Utility – it should be useful and function well for the people using it
Beauty – it should delight people and raise their spirits.

According to Vitruvius, the architect should strive to fulfill each of these three attributes as well as possible.

While I think these concepts are pertinent to all aspects of IT architecture, be it application, infrastructure or enterprise architecture, this is a security blog.

Durability, well that's obvious enough, if your design doesn't stand up to the threats it will encounter throughout it's lifespan then it's not much of a security solution. Easier said than done I know, people have been trying to build secure systems for as long as there has been something to protect and, by and large attackers have found a way around these defences. That doesn't mean it's not a worthy quality to strive for in a solution however.

Something which is too often forgotten when developing security solutions is usability, security measures can be obstructive to the end user experience which ensures that people will either find a way around them or, where they have an option, not use the system at all. Balancing the utility of the system with security helps ensure that security is not seen as a burden and is included by default in systems rather than as an afterthought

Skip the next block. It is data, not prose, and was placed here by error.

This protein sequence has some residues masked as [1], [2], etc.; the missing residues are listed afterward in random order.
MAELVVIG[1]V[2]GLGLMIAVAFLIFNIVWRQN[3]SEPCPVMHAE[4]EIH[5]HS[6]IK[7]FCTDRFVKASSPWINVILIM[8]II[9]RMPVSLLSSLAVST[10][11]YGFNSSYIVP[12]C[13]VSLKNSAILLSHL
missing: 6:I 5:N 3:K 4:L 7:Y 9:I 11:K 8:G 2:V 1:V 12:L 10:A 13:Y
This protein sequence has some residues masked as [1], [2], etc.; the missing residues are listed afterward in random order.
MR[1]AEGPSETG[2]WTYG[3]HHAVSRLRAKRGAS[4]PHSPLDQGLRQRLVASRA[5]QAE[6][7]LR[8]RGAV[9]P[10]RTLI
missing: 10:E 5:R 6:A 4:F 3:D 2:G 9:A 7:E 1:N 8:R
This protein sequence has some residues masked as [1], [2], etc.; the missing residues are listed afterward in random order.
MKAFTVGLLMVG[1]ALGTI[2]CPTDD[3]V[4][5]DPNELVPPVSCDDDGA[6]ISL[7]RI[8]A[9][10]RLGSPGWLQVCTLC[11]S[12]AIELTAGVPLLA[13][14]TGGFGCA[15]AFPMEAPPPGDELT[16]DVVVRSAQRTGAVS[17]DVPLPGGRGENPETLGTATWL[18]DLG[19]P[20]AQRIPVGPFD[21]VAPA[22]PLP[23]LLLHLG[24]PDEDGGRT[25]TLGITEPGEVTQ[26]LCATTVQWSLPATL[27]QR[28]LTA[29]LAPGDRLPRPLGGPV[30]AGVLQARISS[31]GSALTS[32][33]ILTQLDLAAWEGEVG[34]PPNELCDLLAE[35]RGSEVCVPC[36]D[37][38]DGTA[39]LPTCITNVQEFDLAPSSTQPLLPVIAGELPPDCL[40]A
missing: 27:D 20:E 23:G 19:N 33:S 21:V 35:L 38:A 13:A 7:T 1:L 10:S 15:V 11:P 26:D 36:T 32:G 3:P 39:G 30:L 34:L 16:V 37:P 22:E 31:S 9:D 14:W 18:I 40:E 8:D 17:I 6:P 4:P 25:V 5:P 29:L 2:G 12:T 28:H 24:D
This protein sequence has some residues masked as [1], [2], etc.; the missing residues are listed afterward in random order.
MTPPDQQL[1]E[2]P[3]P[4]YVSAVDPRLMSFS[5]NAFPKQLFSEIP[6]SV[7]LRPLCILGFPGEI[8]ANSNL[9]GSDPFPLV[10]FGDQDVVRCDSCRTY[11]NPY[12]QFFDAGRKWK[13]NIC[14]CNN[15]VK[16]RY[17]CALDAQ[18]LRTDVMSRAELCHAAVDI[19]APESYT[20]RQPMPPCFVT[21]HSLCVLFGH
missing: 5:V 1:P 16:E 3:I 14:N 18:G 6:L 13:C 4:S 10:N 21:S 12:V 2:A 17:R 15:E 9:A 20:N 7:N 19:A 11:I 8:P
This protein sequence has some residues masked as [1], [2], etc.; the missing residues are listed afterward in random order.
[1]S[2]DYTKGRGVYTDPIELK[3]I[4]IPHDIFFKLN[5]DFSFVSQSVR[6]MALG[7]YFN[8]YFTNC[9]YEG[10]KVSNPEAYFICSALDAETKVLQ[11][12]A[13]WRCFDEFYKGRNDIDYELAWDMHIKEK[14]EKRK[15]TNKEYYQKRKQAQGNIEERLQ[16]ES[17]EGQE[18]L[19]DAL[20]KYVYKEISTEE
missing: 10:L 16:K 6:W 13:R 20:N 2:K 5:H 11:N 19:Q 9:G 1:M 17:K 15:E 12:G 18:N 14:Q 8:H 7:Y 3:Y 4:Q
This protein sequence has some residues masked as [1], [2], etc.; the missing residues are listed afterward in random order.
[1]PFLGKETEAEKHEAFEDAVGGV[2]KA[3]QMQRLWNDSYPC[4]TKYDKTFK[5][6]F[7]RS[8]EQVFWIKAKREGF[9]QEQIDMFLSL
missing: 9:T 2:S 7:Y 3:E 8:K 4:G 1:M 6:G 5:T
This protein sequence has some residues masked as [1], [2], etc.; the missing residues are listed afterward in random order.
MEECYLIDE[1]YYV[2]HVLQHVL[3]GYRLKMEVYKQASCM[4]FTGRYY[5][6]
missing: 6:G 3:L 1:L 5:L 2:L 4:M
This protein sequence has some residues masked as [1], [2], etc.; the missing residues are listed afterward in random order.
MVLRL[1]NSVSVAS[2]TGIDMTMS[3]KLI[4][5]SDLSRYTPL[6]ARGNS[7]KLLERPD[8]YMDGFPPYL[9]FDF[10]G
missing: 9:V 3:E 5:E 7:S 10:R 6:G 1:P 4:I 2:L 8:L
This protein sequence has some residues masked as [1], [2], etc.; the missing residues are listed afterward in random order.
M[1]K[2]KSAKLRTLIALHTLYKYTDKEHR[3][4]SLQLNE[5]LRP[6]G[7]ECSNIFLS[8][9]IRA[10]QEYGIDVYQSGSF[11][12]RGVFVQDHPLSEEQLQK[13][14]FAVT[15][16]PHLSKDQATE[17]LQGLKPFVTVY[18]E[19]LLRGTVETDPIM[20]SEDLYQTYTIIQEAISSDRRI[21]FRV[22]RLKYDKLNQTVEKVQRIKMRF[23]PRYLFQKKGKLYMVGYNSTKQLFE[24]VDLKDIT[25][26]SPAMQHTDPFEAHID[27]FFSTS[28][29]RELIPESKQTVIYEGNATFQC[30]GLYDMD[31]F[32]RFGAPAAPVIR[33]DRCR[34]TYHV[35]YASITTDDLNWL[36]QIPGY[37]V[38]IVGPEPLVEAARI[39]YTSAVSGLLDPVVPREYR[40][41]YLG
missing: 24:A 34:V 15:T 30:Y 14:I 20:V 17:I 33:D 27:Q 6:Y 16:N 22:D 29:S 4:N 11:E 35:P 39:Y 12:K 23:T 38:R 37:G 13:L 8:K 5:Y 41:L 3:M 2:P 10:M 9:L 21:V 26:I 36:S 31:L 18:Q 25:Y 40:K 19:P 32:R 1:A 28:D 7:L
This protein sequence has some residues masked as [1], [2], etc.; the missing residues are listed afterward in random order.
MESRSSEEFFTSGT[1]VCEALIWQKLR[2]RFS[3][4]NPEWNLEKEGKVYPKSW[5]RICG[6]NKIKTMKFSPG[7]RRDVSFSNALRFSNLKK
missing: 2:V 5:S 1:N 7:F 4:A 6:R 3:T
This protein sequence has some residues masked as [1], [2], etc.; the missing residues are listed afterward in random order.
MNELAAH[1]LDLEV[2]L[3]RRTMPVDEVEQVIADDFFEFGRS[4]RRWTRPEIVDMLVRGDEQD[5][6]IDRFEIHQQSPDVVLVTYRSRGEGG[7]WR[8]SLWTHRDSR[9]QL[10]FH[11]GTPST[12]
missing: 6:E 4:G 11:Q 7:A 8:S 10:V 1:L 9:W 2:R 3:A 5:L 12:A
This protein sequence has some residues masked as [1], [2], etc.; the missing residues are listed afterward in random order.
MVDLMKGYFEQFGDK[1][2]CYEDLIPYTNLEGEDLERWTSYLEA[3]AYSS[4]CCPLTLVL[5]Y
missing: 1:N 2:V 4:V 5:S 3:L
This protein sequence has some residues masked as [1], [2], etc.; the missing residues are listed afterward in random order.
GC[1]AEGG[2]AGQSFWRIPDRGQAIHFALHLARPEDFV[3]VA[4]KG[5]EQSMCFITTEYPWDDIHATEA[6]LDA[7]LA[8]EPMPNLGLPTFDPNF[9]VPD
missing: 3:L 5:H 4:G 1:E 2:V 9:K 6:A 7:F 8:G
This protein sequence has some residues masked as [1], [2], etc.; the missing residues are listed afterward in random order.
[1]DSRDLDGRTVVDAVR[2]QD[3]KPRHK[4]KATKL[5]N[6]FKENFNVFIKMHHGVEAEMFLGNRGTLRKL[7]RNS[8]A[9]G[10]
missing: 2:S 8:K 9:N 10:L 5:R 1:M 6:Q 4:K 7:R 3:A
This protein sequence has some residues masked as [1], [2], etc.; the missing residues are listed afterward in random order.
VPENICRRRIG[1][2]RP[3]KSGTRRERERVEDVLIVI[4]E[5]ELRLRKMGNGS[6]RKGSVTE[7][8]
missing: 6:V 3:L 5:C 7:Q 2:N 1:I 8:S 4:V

Beauty... That doesn't seem to fit with security, your average security guy generally isn't the prettiest and no, this isn't referring to the subtle shading on your Visio diagram. For me, beauty in this context infers an elegance and simplicity of design. Too often designs are overly complex and, as a result, prone to errors or they are clunky, inelegant and not fit for purpose. Complexity creeps in to design for a number of reasons, from poor initial planning to integrating with legacy systems. While the architecture of IT systems is an inherently complex topic, beauty (simplicity and elegance) is an important aspect to keep in mind when developing your solution.

While it won't always be possible to achieve 100% success including all these aspects in the design, I do think they represent a worthy set of goals to keep in mind when deciding on which hue of pink would be the best background for your next Visio diagram.

Shooting the messanger

Here's one for the shame file. An Australian security researcher, while accessing his superannuation fund's website, noticed a security flaw - a direct object vulnerability when the website displayed customer statements.

He notified the company, provided them his personal details and the details of the vulnerability. He even notified the ex-colleague whose records he accidentally viewed. The companies reaction? Call the cops, engage the lawyers and even threaten that he may be held liable for the cost of fixing the vulnerability!